[erlang-questions] node.js vs erlang

Miles Fidelman mfidelman@REDACTED
Thu Jun 19 15:10:03 CEST 2014

Aaron J. Seigo wrote:

>> that's exactly the (non-intuitive) lesson to take away: you can have poor
>> documentation and expect people to do lots of self-training and research BUT
>> if you do these three "simple" things you can still be successful at spreading
>> your tech:

Somehow, I don't think that any of this has much to do with success at 
"spreading your tech."  Maybe at differentiating your tech, but other 
factors dominate which technology people use.

Right of the bat, technology selection is almost always driven by:
1. Absolute dictates of your application environment (e.g., objective-c 
for iPad applications)
2. What your employer or client dictates (current employer builds 
everything in .NET and MSQL stored procedures, there's an awful lot of 
COBOL still out there)
3. A language you learned early, and feel comfortable in - for me, 
that's Fortran or LISP, yes it dates me, today schools seem to teach C, 
Java, and maybe Python
4. After that, you're into the world of picking the most appropriate 
language for the application at hand
- for numerical stuff: Fortran, APL, R, MATLAB
- for mission-critical hard-real-time: Ada (yes, it's alive in both 
aerospace and SCADA)
- for web sites: pick a platform/ecosystem first (notably Drupal, 
WordPress, Joomla, ..) and one usually ends up at PHP or perl (and for 
perl, it's CPAN that makes it)
- now if I'm going to develop a distributed simulator, or a middleware 
platform - Erlang is the obvious choice (and if I didn't already know 
about it, I'd go looking for something like Erlang, and there's only one 
thing I'd find)

Erlang is not taught in mainstream computer science curricula.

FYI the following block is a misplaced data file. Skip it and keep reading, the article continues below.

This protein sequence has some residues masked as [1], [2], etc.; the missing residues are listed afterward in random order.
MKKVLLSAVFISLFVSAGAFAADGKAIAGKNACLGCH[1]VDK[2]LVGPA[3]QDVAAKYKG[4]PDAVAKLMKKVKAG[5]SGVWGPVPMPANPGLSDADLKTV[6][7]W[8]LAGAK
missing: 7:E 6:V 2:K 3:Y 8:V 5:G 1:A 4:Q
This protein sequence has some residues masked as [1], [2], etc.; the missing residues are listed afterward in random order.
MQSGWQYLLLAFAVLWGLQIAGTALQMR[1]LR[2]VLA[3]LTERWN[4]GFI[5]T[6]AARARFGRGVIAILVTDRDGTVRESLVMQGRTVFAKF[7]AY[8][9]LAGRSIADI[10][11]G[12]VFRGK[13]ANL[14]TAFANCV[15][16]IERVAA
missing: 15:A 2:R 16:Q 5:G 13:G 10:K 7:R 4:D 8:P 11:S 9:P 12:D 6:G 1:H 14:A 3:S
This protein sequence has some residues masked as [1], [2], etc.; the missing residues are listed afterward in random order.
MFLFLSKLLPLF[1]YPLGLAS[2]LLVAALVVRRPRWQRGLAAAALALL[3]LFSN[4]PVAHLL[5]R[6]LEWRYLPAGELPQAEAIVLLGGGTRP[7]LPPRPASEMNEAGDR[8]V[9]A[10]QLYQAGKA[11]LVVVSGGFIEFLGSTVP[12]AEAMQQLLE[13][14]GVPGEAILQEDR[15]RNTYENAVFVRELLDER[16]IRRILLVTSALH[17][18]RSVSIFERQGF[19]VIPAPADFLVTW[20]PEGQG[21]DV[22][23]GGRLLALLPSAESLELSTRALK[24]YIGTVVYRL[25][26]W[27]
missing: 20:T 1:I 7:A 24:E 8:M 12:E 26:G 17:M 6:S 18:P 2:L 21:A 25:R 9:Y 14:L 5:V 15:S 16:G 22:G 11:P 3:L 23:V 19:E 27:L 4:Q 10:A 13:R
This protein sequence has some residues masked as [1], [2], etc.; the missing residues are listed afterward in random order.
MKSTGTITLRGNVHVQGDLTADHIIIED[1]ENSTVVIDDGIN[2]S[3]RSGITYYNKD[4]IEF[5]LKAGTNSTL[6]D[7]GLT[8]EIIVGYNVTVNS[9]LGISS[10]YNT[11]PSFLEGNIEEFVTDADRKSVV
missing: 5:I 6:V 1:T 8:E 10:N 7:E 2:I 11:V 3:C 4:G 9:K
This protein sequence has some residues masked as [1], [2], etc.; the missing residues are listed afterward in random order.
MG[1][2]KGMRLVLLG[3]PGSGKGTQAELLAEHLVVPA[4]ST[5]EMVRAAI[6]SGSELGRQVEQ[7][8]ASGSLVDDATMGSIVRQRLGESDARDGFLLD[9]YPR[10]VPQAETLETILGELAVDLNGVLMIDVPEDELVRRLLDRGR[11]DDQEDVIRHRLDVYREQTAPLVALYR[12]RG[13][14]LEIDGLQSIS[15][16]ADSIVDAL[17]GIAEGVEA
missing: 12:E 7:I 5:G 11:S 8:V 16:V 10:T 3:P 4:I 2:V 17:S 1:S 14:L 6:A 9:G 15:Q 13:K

Personally, I think it should be - it covers two concepts: Functional 
Programming, Actor formalism, and it provides a basis for exploring the 
structure of large, complex, highly concurrent, highly available, 
distributed systems.

Beyond that, Erlang is something one actively goes looking for - because 
it provides unique capabilities ideal for particular classes of problems 
that are generally not in the mainstream, and tend to be the purview of 
experienced, senior people.

Personally, when someone says "Erlang is too hard to learn" - I think 
what they're really saying is:
- the concepts are radically different from what I'm used to (e.g., 
functional programming, actors), and/or,
- my application doesn't require capabilities that are unique to Erlang, 
so why bother?

In this context:
> 0. attract: tell everyone what your product is really good at in a very
> simple, positive manner[1]

Erlang:  highly concurrent, highly distributed, highly available, 
near-real-time systems

This kind of narrows the scope rather significantly.  And, when you get 
into this world, people do serious technology assessment and selection 
efforts.  Making Erlang a bit better known, and easier to evaluate might 
help adoption - but that's questionable - my experience is that people 
who are looking for Erlang either know about it, or find it quickly; and 
adoption is driven more by political and business decisions than 
technical ones.

When it comes to the mass market, Erlang is more likely to be buried in 
something else - like a web platform (e.g., Cowboy) or a noSQL database 
(e.g., CouchDB).  In this regard, the messaging does become important - 
but Erlang has very little to do with what makes CouchDB or Cowboy the 
right platform for a job.

>> 1. be positive: greet potential adopters with positivity[1] and they will
>> reflect that back

Well, that's more about the community - and the Erlang community is 
pretty positive, helpful, and welcoming.

>> 2. have a "quick hook": give people something super quick and super easy to do
>> at the very start. this gives them the feeling of accomplishment, even if it
>> is completely trivial[3]. having tasted success (trivial as it may be) they
>> will invest time/energy to get more.
>> by doing those 3 things, nodejs can have a steep learning curve and still
>> succeed in getting lots of users.

Personally, I think that's irrelevant when it comes to Erlang.
- "Hello, World" is pretty trivial in Erlang, as with any other language
- once you get into real work, Erlang is either overkill, or the 
concepts actually require some serious learning

Folks who need Erlang (or something like it) are going in expecting a 
steep learning curve, and are not going to be dissuaded by lack of 
something trivial.

Just one man's opinion, of course.

Miles Fidelman

In theory, there is no difference between theory and practice.
In practice, there is.   .... Yogi Berra

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